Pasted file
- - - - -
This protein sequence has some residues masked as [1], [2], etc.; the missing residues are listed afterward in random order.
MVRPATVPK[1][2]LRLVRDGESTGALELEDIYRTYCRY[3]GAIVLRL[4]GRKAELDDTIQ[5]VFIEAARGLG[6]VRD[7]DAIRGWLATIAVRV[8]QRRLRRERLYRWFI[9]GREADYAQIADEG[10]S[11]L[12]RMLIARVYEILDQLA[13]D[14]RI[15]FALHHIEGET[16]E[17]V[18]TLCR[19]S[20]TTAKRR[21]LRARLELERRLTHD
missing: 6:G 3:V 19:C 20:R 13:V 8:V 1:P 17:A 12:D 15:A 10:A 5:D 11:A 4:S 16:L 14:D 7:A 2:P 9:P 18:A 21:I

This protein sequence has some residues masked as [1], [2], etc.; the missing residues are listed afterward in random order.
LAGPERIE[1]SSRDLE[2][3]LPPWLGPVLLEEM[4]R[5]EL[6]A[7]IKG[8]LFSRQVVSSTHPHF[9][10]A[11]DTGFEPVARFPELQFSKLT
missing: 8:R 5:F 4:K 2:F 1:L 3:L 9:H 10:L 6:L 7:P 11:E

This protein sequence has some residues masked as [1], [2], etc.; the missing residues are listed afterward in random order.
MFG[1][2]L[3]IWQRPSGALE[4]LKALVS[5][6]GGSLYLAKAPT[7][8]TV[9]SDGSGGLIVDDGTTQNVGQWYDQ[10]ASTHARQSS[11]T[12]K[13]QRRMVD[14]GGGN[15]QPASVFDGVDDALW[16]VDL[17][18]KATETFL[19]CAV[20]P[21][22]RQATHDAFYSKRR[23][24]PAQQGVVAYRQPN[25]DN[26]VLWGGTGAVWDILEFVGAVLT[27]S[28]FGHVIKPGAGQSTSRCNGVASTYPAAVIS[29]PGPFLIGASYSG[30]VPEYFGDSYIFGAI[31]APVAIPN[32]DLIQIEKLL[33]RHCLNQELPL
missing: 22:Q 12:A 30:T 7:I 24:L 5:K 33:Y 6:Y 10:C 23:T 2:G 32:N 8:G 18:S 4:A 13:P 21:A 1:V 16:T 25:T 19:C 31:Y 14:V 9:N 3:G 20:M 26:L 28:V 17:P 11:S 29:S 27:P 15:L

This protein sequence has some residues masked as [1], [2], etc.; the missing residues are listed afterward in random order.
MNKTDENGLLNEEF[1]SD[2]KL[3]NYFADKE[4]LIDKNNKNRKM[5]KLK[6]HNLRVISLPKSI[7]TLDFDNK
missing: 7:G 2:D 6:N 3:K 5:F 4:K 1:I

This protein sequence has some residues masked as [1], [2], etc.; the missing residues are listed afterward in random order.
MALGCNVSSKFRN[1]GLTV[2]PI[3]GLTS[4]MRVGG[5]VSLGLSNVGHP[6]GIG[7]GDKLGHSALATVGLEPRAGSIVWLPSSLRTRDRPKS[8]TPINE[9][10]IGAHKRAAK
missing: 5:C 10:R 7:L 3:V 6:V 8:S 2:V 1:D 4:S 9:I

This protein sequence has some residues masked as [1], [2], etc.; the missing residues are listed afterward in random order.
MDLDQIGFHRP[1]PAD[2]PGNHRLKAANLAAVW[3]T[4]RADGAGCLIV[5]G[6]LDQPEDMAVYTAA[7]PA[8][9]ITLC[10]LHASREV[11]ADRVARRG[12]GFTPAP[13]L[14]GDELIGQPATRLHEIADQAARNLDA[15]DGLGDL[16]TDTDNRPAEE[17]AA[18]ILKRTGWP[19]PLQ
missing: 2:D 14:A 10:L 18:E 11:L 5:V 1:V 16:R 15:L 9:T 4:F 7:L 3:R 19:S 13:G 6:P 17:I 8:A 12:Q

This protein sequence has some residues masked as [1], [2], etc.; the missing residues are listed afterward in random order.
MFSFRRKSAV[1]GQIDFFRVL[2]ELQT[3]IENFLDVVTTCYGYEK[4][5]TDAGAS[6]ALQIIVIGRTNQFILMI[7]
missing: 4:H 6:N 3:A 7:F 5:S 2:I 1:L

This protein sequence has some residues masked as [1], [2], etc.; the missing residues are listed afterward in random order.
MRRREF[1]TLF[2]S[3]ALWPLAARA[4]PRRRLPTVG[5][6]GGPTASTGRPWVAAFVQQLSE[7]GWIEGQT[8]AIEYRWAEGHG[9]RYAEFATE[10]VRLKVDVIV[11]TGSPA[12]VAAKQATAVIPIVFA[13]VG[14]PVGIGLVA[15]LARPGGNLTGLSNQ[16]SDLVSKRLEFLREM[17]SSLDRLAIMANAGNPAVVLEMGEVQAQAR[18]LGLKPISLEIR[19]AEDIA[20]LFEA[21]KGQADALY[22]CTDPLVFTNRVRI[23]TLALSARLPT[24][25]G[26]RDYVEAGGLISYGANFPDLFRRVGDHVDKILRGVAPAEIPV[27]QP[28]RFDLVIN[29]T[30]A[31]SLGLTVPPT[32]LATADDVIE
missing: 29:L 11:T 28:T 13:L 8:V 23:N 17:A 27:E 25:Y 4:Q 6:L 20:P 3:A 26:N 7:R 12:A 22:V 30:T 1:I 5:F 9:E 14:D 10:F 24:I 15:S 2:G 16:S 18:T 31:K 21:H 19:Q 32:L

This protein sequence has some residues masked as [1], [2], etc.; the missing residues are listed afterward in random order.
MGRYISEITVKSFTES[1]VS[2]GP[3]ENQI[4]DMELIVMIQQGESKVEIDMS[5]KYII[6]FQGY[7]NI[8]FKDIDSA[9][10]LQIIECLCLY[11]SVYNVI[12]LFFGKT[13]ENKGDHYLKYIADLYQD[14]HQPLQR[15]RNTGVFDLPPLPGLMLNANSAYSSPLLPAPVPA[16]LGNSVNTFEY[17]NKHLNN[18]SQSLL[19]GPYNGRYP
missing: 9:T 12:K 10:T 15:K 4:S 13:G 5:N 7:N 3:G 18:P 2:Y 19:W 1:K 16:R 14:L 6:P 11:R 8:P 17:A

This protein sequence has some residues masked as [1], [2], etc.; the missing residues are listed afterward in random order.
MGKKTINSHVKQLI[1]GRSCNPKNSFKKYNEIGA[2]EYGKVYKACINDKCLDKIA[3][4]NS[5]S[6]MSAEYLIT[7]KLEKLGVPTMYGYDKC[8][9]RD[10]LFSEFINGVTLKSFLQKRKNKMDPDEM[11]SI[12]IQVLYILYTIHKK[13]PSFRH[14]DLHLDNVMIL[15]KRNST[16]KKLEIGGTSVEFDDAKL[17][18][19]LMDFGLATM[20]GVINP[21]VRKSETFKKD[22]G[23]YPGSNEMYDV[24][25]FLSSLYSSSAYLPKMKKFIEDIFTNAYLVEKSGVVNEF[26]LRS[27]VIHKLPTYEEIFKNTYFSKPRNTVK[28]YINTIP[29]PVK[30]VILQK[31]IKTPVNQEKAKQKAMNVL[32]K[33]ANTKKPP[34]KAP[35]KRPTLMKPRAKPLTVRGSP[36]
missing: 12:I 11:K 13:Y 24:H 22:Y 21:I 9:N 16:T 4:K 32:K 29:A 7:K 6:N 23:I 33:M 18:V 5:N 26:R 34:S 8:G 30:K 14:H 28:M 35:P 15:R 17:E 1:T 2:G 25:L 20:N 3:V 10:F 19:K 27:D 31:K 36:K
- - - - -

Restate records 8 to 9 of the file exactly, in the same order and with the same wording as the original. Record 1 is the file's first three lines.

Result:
This protein sequence has some residues masked as [1], [2], etc.; the missing residues are listed afterward in random order.
MRRREF[1]TLF[2]S[3]ALWPLAARA[4]PRRRLPTVG[5][6]GGPTASTGRPWVAAFVQQLSE[7]GWIEGQT[8]AIEYRWAEGHG[9]RYAEFATE[10]VRLKVDVIV[11]TGSPA[12]VAAKQATAVIPIVFA[13]VG[14]PVGIGLVA[15]LARPGGNLTGLSNQ[16]SDLVSKRLEFLREM[17]SSLDRLAIMANAGNPAVVLEMGEVQAQAR[18]LGLKPISLEIR[19]AEDIA[20]LFEA[21]KGQADALY[22]CTDPLVFTNRVRI[23]TLALSARLPT[24][25]G[26]RDYVEAGGLISYGANFPDLFRRVGDHVDKILRGVAPAEIPV[27]QP[28]RFDLVIN[29]T[30]A[31]SLGLTVPPT[32]LATADDVIE
missing: 29:L 11:T 28:T 13:L 8:V 23:N 17:A 27:E 25:Y 4:Q 6:L 20:P 3:A 26:N 7:R 12:A 22:V 30:T 1:I 5:F 9:E 14:D 10:F 24:I 15:S 2:G 16:S 18:T 31:K 21:H 19:Q 32:L

This protein sequence has some residues masked as [1], [2], etc.; the missing residues are listed afterward in random order.
MGRYISEITVKSFTES[1]VS[2]GP[3]ENQI[4]DMELIVMIQQGESKVEIDMS[5]KYII[6]FQGY[7]NI[8]FKDIDSA[9][10]LQIIECLCLY[11]SVYNVI[12]LFFGKT[13]ENKGDHYLKYIADLYQD[14]HQPLQR[15]RNTGVFDLPPLPGLMLNANSAYSSPLLPAPVPA[16]LGNSVNTFEY[17]NKHLNN[18]SQSLL[19]GPYNGRYP
missing: 9:T 12:K 10:T 15:K 4:S 13:G 5:N 7:N 3:G 18:P 2:Y 19:W 1:K 16:R 14:L 6:P 11:R 8:P 17:A